In conclusion, the political action of women in the progressive era played a key role in the fight for democracy and freedom. The feminist movements worked hard toward improving women’s status in society and ending discrimination. The notion of freedom meant different things to various women, depending on the paths they chose in their lives. Despite its limitations, progressivism had a positive impact on American society. Several doors were opened for women to be active citizens, enjoy the freedom they deserve and fulfill their
One can not research social work without coming across the name Jane Addams. Jane’s work within the world of social reform, had a great deal of lasting power. She was at the time of her death, best known for establishing the Hull house and advocating for fair treatment of immigrant communities. Her work may have started in Chicago, but reached worldwide with her reform. Jane Addams influences had a wide reach with lasting results, the greatest being the Hull house.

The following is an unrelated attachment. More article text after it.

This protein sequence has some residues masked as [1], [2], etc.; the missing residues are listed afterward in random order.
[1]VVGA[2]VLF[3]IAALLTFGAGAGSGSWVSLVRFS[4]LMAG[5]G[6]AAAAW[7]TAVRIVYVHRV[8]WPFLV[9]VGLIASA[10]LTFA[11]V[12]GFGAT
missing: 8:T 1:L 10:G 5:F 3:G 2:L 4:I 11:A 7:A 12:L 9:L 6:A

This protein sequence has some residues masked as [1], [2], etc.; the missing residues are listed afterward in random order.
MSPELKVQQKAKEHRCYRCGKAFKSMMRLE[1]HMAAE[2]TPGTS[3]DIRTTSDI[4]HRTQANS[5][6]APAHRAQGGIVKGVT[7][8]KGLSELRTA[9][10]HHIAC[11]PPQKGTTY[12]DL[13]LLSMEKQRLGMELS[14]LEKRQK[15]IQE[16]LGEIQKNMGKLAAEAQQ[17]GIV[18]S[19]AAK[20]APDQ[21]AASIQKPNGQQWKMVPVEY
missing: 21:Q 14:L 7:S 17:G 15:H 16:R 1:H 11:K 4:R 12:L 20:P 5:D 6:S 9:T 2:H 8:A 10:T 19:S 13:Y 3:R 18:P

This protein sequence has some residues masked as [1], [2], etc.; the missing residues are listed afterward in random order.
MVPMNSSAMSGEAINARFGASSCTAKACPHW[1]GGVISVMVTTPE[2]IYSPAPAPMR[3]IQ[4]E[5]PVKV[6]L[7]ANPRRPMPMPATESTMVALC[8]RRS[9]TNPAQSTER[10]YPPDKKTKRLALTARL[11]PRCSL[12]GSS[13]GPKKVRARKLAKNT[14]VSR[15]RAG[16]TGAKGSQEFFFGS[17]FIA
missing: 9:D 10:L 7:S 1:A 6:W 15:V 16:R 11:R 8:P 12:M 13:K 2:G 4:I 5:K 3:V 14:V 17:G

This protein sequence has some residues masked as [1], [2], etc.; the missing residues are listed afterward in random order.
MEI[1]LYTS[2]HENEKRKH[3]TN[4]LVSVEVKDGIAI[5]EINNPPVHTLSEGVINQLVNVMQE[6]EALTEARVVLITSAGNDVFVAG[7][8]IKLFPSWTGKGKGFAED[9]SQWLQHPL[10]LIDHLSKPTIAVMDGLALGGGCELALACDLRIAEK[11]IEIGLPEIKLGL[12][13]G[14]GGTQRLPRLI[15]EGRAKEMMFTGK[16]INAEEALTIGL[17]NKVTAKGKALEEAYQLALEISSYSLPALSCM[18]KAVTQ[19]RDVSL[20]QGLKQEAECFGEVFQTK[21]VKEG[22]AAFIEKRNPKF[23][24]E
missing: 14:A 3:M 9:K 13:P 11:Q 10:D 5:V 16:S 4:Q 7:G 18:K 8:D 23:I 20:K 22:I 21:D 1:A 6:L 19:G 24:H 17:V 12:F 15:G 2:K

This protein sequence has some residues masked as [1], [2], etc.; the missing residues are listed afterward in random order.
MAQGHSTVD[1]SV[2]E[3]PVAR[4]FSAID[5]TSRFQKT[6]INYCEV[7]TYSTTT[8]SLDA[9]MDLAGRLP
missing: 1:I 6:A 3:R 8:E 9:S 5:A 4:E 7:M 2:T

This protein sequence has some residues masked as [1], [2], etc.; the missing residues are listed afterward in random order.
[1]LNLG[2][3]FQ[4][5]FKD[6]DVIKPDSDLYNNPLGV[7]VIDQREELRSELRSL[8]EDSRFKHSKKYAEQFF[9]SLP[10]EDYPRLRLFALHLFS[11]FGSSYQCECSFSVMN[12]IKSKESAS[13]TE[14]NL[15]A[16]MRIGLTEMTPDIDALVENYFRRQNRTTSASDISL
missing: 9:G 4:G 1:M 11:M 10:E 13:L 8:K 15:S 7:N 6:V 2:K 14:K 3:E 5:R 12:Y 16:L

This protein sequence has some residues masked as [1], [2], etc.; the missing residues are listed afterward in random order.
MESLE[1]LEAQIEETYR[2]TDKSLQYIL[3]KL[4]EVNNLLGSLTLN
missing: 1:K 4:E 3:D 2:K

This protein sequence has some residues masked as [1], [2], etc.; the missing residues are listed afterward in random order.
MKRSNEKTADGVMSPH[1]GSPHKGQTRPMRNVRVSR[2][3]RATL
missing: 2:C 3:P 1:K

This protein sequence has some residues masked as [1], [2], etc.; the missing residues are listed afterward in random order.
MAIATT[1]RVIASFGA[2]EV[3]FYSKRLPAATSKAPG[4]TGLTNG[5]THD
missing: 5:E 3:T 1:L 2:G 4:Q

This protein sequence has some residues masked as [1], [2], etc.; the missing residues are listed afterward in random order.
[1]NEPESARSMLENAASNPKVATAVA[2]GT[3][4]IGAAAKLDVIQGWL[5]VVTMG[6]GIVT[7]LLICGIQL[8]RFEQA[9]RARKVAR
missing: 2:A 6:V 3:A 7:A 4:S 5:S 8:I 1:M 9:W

Going above and beyond her call to duty, Mary has protected black Floridians and people all over the world by giving them an education. Without an education, you can 't succeed in life. Bethune was born the fifteenth child born of a family of slaves in July 10, 1875 in Mayesville, South Carolina and died in Daytona Beach ,Florida of a heart attack on May 18 ,1955. During her eighty years, she accomplished a number of things. Although best known for establishing the Daytona Education and Industrial School which later became the Bethune-Cookman College in 1904 in Daytona, Florida, Mary was a woman of many accomplishments who widely helped in giving blacks an education.